As we head towards half term my attention turns to how my week away from school might look. Weather permitting, long dog walks will occur, as will playing and listening to music. Another activity that school holidays afford me is the chance to read. I find during term time I haven’t the time to get lost in a book, as there are just not enough hours in the day – poor time management on my behalf perhaps!
Anyway, a bit of literary escapism is very much looked forward to. That is not to say I don’t read at all during term time, but the reading matter tends to be things I can easily pick up and put down, not requiring the ability to retain plot lines and intricacies of characters. My latest term time read is a book I acquired at the GDST Summit in the Autumn of 2019. It is a book by journalist and TV broadcaster Mishal Husain. Mishal spoke at the Summit and I found what she had to say very thought-provoking. Her book evokes the same feelings as it seeks to inspire, champion and encourage women to make their ambitions a reality, by focusing on practical skills that make a difference.
The first couple of chapters centre around the representation of women, stereotyping and imagery. It made me think about the misconceptions that we have seen recently. The ‘Black lives matter’ movement sprung to mind and how some decided that the message was trying in some way to say that black lives were more important than those of others. The fight for better female representation in positions of power is much the same. It is of course not about trying to be ‘ better than’ or ‘get ahead’ of men, all that is sought is equality. That is something everyone should have the right to surely.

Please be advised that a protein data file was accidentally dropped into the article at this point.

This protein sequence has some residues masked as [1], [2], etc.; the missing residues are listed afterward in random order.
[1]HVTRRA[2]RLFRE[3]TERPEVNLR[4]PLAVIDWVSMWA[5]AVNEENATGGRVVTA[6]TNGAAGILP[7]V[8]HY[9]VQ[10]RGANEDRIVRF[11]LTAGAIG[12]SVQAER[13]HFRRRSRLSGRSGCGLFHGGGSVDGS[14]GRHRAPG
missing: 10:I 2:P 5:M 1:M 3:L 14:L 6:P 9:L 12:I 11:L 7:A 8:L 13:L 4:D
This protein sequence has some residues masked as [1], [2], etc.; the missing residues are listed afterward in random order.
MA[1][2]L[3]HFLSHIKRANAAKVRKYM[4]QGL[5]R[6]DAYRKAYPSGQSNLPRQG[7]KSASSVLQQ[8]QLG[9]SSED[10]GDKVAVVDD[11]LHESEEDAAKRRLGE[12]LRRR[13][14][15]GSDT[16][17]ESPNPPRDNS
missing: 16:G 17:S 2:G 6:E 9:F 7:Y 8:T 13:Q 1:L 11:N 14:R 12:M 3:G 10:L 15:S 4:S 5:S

As a Primary practitioner, I was particularly interested in the chapter of Mishal’s book which explored our sense of self and the age at which our view of our potential is influenced by gender. She shares that US researchers suggested that at the age of 6, impressions about the different potential of boys and girls start to set in. In the study, groups of children were told a story about someone described as ‘really, really clever’. The children were shown a picture with two men and two women in it and then asked who they thought the story was about. Among five-year-olds, boys were most likely to pick men and the girls women, but when the same process was repeated on six and seven-year-olds, the girls in that age group were less likely than boys to associate brilliance with their own gender. The boys, on the other hand, hadn’t changed their tendency to relate the story to men!
If this sort of perception takes hold at such a young age, we must seek surely to focus on helping girls realise their worth and potential from an early age. The GDST is a beacon in leading the way with this. Removing artificial glass ceilings and helping the girls to see the sky is the limit. Embracing passions and enthusiasms, nurturing dreams and breaking down stereotypes, has to be the way forward. We have had some wonderful role models of late. Watching the likes of New Zealand’s Prime Minister, Jacinda Arden’s handling of the Covid 19 crisis has been an inspiration. Striving for equality and not just in gender matters, but also in the economic divide, has to remain a driver as we move out of this crisis. A moment for reflection if ever there has been one.
Mrs Claire Lilley, Head of Prep